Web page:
Bridging the two fossil records: Paleontology’s “big data” future resides in museum collections
Warren D. Allmon, Gregory P. Dietl, Jonathan R. Hendricks, Robert M. Ross, "Bridging the two fossil records: Paleontology’s “big data” future resides in museum collections", Museums at the Forefront of the History and Philosophy of Geology: History Made, History in the Making, Gary D. Rosenberg, Renee M. Clary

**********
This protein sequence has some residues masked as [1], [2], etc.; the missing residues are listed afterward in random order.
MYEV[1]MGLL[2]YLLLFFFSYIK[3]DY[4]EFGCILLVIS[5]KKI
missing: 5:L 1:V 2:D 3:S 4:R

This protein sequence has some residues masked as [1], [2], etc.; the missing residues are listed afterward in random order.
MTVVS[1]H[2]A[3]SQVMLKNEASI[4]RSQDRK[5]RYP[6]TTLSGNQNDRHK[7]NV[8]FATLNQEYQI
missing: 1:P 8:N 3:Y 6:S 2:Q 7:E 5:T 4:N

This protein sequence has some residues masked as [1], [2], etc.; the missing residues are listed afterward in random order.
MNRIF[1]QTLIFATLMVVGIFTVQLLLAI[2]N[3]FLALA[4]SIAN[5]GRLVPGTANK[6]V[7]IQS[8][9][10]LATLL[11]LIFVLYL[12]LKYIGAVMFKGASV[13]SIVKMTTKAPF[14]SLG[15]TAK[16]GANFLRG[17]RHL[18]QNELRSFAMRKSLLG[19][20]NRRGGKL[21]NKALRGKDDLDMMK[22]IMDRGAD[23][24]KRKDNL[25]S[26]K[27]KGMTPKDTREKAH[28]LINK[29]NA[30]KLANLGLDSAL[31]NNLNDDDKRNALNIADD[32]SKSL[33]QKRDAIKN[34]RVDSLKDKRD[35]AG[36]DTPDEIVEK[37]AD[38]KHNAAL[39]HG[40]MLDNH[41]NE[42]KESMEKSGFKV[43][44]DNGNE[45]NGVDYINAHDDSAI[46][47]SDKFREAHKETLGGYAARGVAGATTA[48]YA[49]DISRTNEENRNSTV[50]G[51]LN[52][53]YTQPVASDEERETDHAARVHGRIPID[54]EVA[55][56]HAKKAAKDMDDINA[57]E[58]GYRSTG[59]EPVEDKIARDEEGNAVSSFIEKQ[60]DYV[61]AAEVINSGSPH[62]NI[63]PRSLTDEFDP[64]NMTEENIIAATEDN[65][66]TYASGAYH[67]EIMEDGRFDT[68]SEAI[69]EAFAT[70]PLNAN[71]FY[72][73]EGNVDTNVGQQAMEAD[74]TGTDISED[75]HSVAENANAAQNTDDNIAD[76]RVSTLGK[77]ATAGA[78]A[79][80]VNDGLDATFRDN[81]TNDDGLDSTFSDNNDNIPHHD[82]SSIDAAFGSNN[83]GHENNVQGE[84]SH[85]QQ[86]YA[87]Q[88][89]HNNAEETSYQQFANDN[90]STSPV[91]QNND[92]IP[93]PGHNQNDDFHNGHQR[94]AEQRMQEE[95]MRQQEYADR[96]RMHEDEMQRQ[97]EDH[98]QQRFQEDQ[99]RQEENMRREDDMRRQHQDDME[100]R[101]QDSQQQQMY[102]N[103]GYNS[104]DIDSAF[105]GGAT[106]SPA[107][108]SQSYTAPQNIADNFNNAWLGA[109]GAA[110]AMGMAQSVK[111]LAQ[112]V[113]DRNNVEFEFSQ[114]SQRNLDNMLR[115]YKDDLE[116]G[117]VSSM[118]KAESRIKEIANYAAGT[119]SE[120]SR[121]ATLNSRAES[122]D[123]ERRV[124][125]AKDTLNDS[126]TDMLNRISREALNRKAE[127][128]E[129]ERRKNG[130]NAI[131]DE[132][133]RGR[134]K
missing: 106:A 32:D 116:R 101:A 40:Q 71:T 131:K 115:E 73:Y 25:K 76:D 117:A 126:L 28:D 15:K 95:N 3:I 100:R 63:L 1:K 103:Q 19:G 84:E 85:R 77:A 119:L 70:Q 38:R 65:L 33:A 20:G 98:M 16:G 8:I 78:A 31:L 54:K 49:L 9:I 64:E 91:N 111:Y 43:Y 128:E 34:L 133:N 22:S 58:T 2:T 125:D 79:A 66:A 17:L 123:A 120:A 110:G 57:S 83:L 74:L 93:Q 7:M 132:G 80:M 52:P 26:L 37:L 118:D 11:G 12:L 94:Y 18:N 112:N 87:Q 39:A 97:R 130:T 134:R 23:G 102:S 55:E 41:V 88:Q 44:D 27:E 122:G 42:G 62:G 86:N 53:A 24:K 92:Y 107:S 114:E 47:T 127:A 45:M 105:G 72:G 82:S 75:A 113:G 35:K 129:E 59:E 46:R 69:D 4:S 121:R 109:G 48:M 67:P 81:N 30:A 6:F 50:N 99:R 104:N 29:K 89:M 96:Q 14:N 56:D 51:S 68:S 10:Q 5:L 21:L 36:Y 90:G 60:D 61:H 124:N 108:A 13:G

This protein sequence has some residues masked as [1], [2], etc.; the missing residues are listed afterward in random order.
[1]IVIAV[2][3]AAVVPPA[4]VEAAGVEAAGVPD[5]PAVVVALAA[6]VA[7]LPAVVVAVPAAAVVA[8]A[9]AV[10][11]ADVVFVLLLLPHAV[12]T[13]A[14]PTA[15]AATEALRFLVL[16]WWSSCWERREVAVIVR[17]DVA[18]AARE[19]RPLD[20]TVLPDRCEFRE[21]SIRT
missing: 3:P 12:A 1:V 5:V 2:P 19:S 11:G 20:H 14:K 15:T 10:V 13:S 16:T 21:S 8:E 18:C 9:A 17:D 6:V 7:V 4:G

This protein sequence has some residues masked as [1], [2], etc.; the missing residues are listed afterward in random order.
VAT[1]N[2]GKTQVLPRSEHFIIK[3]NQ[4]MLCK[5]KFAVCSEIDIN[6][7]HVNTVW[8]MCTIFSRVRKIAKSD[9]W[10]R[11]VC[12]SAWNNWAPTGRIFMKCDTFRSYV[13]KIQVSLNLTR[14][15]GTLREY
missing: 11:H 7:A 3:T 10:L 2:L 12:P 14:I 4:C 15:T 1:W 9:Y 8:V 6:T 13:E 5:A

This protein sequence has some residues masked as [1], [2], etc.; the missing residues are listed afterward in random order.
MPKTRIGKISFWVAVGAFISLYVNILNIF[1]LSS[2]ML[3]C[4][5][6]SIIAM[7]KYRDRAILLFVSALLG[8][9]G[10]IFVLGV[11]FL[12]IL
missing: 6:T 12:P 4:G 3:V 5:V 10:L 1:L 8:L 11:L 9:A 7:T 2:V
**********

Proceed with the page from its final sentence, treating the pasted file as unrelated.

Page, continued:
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There are two fossil records: the physical fossil record, which consists of specimens, and the abstracted fossil record, which is made up of data derived from those specimens. Museum collections are the conduit between these two fossil records. Over the past several decades, the abstracted fossil record has provided many important insights about the major features of life’s history, but it has relied mostly on limited types of data (primarily taxonomic occurrence data) derived from ultimately finite literature sources. In contrast, specimen collections and modern tools for digitizing information about them present an opportunity to transform paleobiology into a “big data” science. Digitally capturing non-traditional (e.g., paleoecological, taphonomic, geochemical, and morphological) data from millions of specimens in museum collections and then integrating them with other unique big data resources has the potential to lead to the most important paleontological discoveries of the twenty-first century.